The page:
Girls at failing faith school not taught ‘consent or respect’ in RSE
Posted: Wed, 09 Feb 2022
Pupils at an independent faith school are not taught enough about healthy relationships, including consent, inspectors have found.
According to a report published last week, Ofsted inspectors found pupils "do not learn about harmful sexual behaviour, consent and respect" in relationships and sex education (RSE) at Jamia-Al-Hudaa Residential College in Nottingham.
Jamia-Al-Hudaa is a Deobandi Islamic boarding school for girls aged 11-19.
During the inspection late last year, in which the school was rated 'inadequate', inspectors found the personal, social and health education (PSHE) curriculum is "poorly planned" with "insufficient time allocated to the subject". Consequently, pupils do not have enough experience to "prepare them for life in modern Britain".
Additionally, pupils "only learn about heterosexual relationships and marriage". Schools are required to promote equality and pupils' understanding of the protected characteristics, including sexual orientation, which are outlined in equality law.
The report also said the curriculum "provides pupils with limited opportunities" and pupils "do not have the opportunity to study creative or artistic subjects".
All sixth form students study an "Islamic science curriculum" and do not have the chance to learn other subjects unless studied in their own free time.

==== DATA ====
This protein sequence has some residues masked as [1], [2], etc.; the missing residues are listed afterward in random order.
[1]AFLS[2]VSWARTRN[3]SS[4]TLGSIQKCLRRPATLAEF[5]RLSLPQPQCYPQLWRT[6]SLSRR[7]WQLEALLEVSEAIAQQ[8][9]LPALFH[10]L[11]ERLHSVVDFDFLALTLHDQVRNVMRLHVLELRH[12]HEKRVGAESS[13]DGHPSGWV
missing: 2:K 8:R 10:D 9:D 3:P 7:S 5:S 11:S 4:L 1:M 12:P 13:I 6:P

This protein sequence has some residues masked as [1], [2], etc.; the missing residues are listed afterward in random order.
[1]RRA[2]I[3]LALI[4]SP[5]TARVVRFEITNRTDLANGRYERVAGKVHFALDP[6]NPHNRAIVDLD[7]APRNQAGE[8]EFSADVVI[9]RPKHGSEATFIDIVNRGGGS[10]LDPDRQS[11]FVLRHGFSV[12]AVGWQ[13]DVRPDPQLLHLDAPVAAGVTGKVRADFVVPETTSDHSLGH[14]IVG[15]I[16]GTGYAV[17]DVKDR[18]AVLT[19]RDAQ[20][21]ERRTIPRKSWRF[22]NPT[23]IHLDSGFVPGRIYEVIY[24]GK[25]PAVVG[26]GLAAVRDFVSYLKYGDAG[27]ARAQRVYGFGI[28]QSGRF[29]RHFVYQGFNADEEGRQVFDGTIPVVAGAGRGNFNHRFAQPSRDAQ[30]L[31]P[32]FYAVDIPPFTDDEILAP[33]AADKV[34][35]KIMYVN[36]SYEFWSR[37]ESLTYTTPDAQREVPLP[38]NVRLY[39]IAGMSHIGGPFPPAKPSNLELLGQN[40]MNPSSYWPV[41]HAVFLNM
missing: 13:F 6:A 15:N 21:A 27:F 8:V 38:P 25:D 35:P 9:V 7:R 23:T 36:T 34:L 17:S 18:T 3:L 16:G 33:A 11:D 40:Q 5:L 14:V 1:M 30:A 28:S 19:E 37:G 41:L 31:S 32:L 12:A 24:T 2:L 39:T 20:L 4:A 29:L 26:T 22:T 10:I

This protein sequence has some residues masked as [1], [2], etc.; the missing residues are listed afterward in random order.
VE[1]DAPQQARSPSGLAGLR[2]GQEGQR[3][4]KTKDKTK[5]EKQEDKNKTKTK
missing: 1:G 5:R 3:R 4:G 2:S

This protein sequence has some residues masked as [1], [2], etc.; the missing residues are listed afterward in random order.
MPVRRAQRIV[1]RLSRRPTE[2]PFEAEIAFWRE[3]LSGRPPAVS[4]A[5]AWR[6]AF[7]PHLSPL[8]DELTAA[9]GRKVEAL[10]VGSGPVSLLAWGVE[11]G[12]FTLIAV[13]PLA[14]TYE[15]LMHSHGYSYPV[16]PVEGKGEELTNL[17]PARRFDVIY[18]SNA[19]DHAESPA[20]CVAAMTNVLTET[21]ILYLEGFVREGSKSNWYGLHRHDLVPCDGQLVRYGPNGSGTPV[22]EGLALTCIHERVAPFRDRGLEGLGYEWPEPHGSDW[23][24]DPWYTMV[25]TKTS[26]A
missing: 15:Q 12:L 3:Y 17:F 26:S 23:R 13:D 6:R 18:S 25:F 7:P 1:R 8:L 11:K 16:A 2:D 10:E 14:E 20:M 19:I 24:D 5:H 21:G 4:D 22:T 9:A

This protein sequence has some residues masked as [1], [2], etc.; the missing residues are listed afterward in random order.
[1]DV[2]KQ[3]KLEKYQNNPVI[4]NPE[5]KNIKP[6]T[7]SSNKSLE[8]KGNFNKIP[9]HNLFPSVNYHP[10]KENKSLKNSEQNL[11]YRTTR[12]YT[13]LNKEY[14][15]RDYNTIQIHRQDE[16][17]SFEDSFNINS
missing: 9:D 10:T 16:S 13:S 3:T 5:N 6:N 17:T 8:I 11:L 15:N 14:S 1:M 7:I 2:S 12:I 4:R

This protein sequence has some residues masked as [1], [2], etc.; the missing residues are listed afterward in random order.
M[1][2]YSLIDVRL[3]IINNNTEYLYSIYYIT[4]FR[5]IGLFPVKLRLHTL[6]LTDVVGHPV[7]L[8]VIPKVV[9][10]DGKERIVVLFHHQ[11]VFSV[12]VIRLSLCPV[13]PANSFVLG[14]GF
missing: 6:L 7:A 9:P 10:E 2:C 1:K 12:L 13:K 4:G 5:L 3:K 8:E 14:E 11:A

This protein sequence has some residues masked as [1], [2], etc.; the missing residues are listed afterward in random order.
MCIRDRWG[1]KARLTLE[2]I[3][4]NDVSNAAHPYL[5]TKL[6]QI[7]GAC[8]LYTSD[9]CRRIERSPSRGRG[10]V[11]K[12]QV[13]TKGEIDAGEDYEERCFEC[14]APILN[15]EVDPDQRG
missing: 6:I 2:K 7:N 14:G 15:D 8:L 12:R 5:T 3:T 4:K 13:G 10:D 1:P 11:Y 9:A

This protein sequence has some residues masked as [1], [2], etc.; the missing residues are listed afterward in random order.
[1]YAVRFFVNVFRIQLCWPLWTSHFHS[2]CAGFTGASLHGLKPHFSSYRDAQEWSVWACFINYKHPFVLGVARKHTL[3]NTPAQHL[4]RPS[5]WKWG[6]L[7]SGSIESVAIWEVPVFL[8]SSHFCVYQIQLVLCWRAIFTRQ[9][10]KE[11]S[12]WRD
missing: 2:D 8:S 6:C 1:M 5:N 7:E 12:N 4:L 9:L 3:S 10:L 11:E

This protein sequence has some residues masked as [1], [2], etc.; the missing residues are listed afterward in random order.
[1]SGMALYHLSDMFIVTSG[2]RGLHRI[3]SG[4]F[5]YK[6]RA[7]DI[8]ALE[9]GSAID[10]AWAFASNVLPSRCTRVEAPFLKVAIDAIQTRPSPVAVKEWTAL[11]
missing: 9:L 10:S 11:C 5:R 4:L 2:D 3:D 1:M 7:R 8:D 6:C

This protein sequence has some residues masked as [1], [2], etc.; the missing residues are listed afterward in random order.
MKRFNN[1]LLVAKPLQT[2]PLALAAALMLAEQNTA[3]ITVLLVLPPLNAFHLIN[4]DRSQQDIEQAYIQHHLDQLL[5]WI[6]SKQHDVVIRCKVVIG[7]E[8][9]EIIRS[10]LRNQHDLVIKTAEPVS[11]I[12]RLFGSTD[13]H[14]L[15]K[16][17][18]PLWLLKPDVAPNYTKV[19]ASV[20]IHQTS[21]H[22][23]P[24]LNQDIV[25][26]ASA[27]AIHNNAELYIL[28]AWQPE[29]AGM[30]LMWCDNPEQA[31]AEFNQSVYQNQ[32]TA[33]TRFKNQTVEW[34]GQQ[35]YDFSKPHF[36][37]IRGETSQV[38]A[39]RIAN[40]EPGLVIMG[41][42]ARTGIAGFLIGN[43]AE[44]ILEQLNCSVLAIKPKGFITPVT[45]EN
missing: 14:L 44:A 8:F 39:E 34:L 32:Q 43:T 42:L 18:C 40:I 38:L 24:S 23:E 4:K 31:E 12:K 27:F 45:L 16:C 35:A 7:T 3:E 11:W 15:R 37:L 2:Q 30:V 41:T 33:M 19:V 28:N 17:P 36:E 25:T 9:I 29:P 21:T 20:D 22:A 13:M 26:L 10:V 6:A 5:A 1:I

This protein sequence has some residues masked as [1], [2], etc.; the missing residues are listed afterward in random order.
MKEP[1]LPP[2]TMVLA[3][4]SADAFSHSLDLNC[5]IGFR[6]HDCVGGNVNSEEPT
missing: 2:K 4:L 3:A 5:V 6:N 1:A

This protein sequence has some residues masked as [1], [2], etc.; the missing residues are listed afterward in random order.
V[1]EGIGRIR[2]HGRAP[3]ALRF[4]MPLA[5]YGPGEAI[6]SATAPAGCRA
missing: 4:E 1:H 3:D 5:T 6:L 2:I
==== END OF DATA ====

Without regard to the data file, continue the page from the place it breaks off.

Subjects taught under the "Islamic science curriculum" include the memorisation and interpretation of Islamic texts, Islamic history and Arabic, according to the school's website.
The report said leaders have not taken action to address issues that have been highlighted in previous inspections by Ofsted.
Jamia-Al-Hudaa was previously criticised by inspectors in 2019 for "numerous failings" in relation to safeguarding and systems to support students' wellbeing. In 2015 it was also rated 'inadequate', and inspectors said it did not give pupils sufficient access to books about "different faiths or British history".
A spokesperson from the National Secular Society's education team said: "It is deeply concerning that this school is failing to teach girls how to keep themselves safe in relationships. All schools must ensure pupils are given the knowledge they need about sex and relationships to protect themselves from exploitation and harm.
"This school has a considerable track record of prioritising religious teachings over the education and wellbeing of pupils. The government must make it clear that this is never acceptable by taking robust action against those that repeatedly do so."
What the NSS stands for
The Secular Charter outlines 10 principles that guide us as we campaign for a secular democracy which safeguards all citizens' rights to freedom of and from religion.